British granny on benefits reveals cannabis growhouse

The woman from Birmingham makes £400,000 annually

British granny on benefits reveals cannabis factory

When it comes to the illegal drug industry in Britain, it appears there is a new, unexpected generation of people getting involved.

A Birmingham grandmother, who takes disability benefits, is seen boasting of her cannabis growhouse in a new documentary from VICE and she says she can make hundreds of thousands of pounds a year.

And, she says, drugs dealers are increasingly recruiting people like her - so-called 'groppers' - as their age means they are less likely to come under suspicion.

"Groppers don't get caught - groppers don't go to prison," she says. "It's less likely for them to think that a woman is a drug grower."

"So three kids with one dependent going to university in September, so it finances me, it finances the kids, and it finances my immediate family."

The woman's face is obscured during the 20-minute film, which forms part of a VICE series on drugs in the UK. But she explains how she uses grow-lamps and lines the rooms with reflective sheeting to create a greenhouse atmosphere.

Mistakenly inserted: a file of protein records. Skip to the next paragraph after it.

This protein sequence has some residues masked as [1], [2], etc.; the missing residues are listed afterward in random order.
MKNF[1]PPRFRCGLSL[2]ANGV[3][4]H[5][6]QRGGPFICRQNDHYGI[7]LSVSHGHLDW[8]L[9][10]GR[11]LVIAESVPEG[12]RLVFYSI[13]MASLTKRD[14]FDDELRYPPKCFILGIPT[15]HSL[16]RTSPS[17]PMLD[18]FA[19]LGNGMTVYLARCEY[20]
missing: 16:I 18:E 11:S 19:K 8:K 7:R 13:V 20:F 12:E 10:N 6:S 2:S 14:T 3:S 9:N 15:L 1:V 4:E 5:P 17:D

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She also tells presenter Matt Shea that she has six rooms, each containing a dozen or more plants, which can sell for £1,000 each. All she has to worry about, she says, is keeping the electricity bill for her grow-lamps down.

"Rig your electric, where the meter itself can stop, or if you're next-door to an empty house, rig it up to next-door and cover the room so that the light is not detected," she explains.

But it's not all plain sailing, with the documentary revealing that criminal gangs are now using drones with heat-seeking equipment to find cannabis factories in ordinary houses - and then steal the crop.

The government is gradually relaxing its attitude to cannabis, with MPs recently calling for it to be made legal when used for medical reasons such as chronic pain and anxiety.

The parliamentary group said it should be placed in the same category as steroids and sedatives, allowing doctors to prescribe it.

"Cannabis works as a medicine for a number of medical conditions. The evidence has been strong enough to persuade a growing number of countries and US states to legalise access to medical cannabis," commented committee co-chair Baroness Molly Meacher.

"Against this background, the UK scheduling of cannabis as a substance that has no medical value is irrational."

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